or, How to Deal With Pests That Are Too Big for Their Own Good.

So, Grannie’s had this venison sitting in her freezer for forever and a day, and hadn’t done anything with it. When Hurricane Irene came knocking in August, Grannie packed up a couple of days in advance and brought herself up here for a couple of weeks while she waited for power to be restored at Ayrfield. Part of what she brought was the complete contents of her fridge and freezer, including a number of packages of the most organic venison you can find.

Naturally, when she left, she left the venison here. We’d made arrangements to hand some off to friends, but there were still a couple of packages of ground venison left (nominally ‘hot venison sausage’) that had been pretty badly freezer-burnt. I hate to let a good, dead white-tail go to waste, so I plotted.

After a bit of plotting, I stumbled across Mommy’s recipe for sausage soup, and said to myself, “Self, that’s probably the best way to deal with freezer-burnt meat. So, get cooking!” Of course, I then promptly ended up losing my life to the office for a while, but today, I finally got around to using the meat.

I’d previously defrosted it, and then browned it over the weekend so it would be ready for today. I also acquired a hefty load of things-what-food-eats at the nearby Purveyor of Such Things, and thus was prepared to render the remains of this dead, over-sized pest into edible food.

First, I dumped some extra-virgin olive oil into a six-quart pot, and promptly followed it with a finely-diced large yellow onion and about a teaspoon of minced garlic (because I misplaced my fresh garlic again). I let that sit to sauté for a bit while I washed and finely diced the potatoes. After I’d diced three of the six potatoes I had out, I up-cocked the bag of browned venison into the pot with the onions, mixed it all up, and resumed dicing potatoes.

By the time I got three potatoes into the pot, along with one large (28 oz) can of diced tomatoes and two quarts of chicken stock, I realized, “Well, crap. Looks like I should have used the bigger pot,” whereupon I retrieved the twelve-quart stock pot from the cabinet and swapped it in for the six-quart. I shan’t make that mistake again…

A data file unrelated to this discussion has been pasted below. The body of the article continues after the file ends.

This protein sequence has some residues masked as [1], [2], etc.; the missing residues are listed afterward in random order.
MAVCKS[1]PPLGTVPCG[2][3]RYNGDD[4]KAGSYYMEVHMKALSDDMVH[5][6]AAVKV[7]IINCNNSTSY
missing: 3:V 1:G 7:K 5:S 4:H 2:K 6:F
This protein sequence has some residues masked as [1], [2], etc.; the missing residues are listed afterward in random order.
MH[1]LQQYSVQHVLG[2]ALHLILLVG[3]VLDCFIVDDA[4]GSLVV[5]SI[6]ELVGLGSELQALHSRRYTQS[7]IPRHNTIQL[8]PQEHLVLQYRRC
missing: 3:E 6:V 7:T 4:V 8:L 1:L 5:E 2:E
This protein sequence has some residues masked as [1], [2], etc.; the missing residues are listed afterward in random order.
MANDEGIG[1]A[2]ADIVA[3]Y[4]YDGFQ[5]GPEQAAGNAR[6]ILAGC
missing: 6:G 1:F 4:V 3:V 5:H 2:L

I added another quart and a half of chicken stock, the other three potatoes, and two handfuls of baby carrots to the pot, gave everything a nice healthy stir, and left it on medium heat with the lid on. Then I went outside to observe asteroid YU55; I’m not entirely sure, but I think I saw it. Either way, after about 20 minutes outside or so, we came back in and I gave the pot another stir. By this time, the soup was bubbling merrily away, looking and smelling good enough to eat right then, but it wasn’t quite done.

I pulled out a large bundle of green chard and separated it roughly in half; the other half went back in the fridge. I chopped the leaves off the stems, and rendered them width-wise into strips about an inch and a half wide; this seemed to be a good size to work with. In my opinion, the chard is what makes this edible. Without it, the soup very much resembles pot roast that fragmented. With the chard, it has a bit extra zing, and definite green flavors which are good for you.

After the soup had been boiling for about 45 minutes, I turned the heat down and dumped in the chard. I let it cook over low flame for about five minutes, then added a healthy grinding of fresh salt and pepper, and let it cook another five minutes or so before proclaiming it done.

It turned out reasonably well; it’s not spectacular, but what do you expect for severely freezer-burnt meat?

As always, pix or it didn’t happen:

Soup in a bowl!

Soup in a pot!


For those of you who want a recipe, here’s something I cobbled together from the above:


  • 2-3 lb ground venison
  • 1 large yellow onion, finely diced
  • 1-ish tsp minced garlic
  • 6 medium potatoes, finely diced
  • 28 oz diced tomatoes
  • 3.5 qt chicken stock
  • 3-ish c red or green chard, chopped
  • olive oil
  • salt and pepper to taste


  1. Pour some olive oil in a rather large pot.
  2. Add the onion (finely diced) and the minced garlic, then sauté over a medium-high flame.
  3. Add the ground venison, and sauté the meat with the onion and garlic until the meat is slightly browned.
  4. When the meat is browned, add the potatoes (finely diced), tomatoes, carrots and chicken stock to the pot, then cover. Simmer for 30-45 minutes.
  5. Add the chopped chard the pot. Simmer uncovered for 5 minutes.
  6. Add salt and pepper to taste, then simmer for another 5 minutes.

Makes ~8 quarts of soup.